The Board of Food Standards Australia New Zealand gives notice of the making of this standard under section 92 of the Food Standards Australia New Zealand Act 1991.
The Standard commences on 1 March 2016.
Dated 25 March 2015
Standards Management Officer, Delegate of the Board of Food Standards Australia New Zealand.
This Standard will be published in the Commonwealth of Australia Gazette No. FSC 96 on 10 April 2015.
Note 1 This instrument is a standard under the Food Standards Australia New Zealand Act 1991 (Cth). The standards together make up the Australia New Zealand Food Standards Code. See also section 1.1.1—3.
Note 2 The provisions of the Code that apply in New Zealand are incorporated in, or adopted under, the Food Act 2014 (NZ). See also section 1.1.1—3.
Note 3 Paragraphs 1.1.1—10(3)(b) and (4)(f) provide that a food for sale must not consist of, or have as an ingredient or a component, a novel food, if the food is offered for retail sale, unless expressly permitted by this Code. This Standard contains the relevant permissions.
This Standard is Australia New Zealand Food Standards Code – Standard 1.5.1 – Novel foods.
Note Commencement: This Standard commences on 1 March 2016, being the date specified as the commencement date in notices in the Gazette and the New Zealand Gazette under section 92 of the Food Standards Australia New Zealand Act 1991 (Cth). See also section 93 of that Act.
Note Section 1.1.2—8 (Definition of novel food) provides as follows:
(1) In this Code:
novel food means a non-traditional food that requires an assessment of the public health and safety considerations having regard to:
(a) the potential for adverse effects in humans; or
(b) the composition or structure of the food; or
(c) the process by which the food has been prepared; or
(d) the source from which it is derived; or
(e) patterns and levels of consumption of the food; or
(f) any other relevant matters.
Note Possible categories of novel foods are described in guidelines issued by FSANZ. Categories of novel foods may include, but are not limited to, the following:
- plants or animals and their components;
- plant or animal extracts;
- herbs, including extracts;
- dietary macro-components;
- single chemical entities;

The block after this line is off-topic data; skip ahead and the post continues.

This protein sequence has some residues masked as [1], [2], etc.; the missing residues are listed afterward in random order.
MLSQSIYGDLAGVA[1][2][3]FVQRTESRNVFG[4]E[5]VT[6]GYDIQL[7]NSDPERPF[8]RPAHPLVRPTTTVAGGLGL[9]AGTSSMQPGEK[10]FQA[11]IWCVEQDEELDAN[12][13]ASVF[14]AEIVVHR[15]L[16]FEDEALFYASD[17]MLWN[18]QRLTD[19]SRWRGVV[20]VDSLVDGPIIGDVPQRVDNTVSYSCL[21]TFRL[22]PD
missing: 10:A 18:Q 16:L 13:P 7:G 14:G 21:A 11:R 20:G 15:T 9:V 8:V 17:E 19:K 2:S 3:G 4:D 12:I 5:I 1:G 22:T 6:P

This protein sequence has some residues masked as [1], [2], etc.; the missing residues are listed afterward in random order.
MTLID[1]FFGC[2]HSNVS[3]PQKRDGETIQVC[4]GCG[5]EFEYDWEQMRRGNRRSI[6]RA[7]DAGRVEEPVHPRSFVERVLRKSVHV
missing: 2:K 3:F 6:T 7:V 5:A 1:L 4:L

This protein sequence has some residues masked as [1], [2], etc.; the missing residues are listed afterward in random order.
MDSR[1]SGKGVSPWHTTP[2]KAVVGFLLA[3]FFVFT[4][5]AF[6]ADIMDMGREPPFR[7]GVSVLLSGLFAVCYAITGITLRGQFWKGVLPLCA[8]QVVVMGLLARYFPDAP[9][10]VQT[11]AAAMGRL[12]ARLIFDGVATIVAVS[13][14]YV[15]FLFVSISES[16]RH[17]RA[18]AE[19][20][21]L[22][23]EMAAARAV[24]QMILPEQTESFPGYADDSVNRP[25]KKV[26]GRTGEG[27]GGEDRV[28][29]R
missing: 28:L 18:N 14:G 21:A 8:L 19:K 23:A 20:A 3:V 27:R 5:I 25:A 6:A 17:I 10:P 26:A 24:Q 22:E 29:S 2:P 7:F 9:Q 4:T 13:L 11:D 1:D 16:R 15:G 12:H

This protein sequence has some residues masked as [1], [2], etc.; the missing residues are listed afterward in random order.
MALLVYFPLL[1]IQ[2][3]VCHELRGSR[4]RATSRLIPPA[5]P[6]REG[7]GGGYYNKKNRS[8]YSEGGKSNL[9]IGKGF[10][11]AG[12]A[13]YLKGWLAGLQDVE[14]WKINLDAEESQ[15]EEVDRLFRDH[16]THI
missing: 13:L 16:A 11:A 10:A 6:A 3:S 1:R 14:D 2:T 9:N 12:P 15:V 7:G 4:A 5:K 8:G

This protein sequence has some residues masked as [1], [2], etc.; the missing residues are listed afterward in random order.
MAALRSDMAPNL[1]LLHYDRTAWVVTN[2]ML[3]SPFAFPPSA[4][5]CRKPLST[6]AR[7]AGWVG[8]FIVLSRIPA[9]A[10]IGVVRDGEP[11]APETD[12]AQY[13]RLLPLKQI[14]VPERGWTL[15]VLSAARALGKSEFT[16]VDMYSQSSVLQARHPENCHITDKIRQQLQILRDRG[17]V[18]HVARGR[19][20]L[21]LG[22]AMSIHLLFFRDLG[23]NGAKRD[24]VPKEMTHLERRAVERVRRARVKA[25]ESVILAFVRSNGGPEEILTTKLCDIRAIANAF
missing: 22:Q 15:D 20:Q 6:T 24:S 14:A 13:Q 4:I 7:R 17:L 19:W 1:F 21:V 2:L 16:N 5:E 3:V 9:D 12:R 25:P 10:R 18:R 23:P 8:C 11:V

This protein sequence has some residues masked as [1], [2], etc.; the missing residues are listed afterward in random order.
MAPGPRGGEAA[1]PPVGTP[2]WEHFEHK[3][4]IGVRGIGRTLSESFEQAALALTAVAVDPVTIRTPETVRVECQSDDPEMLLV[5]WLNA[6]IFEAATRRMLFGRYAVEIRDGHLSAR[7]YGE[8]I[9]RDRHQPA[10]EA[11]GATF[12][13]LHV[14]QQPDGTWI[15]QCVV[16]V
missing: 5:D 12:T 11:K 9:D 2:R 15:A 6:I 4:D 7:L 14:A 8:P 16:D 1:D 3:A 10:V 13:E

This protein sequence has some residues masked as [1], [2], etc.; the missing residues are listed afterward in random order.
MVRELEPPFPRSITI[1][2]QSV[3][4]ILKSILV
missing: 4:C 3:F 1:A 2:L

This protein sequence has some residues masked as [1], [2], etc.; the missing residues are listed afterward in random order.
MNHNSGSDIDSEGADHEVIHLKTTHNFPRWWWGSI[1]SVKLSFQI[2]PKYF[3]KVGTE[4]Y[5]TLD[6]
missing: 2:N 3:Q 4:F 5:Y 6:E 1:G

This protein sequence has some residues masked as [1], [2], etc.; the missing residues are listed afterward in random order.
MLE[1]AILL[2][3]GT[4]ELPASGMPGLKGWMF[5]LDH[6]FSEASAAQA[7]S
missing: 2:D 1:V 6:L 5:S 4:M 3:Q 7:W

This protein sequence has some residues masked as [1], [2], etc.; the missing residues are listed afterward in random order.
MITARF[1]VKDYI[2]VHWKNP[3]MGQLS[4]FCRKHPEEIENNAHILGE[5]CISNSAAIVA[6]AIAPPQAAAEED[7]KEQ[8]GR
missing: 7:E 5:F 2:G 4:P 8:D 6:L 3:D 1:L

- microorganisms, including probiotics;
- foods produced from new sources, or by a process not previously applied to food.
non-traditional food means:
(a) a food that does not have a history of human consumption in Australia or New Zealand; or
(b) a substance derived from a food, where that substance does not have a history of human consumption in Australia or New Zealand other than as a component of that food; or
(c) any other substance, where that substance, or the source from which it is derived, does not have a history of human consumption as a food in Australia or New Zealand.
(2) The presence of a food in a food for special medical purposes or the use of a food as a food for special medical purposes does not constitute a history of human consumption in Australia or New Zealand in relation to that food for the purposes of this section.
1.5.1—3 Sale of novel foods
Despite paragraphs 1.1.1—10(3)(b) and (4)(f), a food offered for retail sale may consist of, or have as an ingredient, a *novel food if:
(a) the novel food is listed in the table to section S25—2; and
(b) any conditions of use specified in the corresponding row of that table are complied with.
Note Novel foods are added to the table to section S25—2 by variations to the Code. When added for the first time, the conditions may include some that apply to the novel food only during the first 15 months after gazettal of the variation. Conditions may also deal with matters such as the following:
- the need for preparation or cooking instructions, warning statements or other advice;
- the need to meet specific requirements of composition or purity;
- the class of food within which the food must be sold;
- during the first 15 months after gazettal, the brand under which the food may be sold.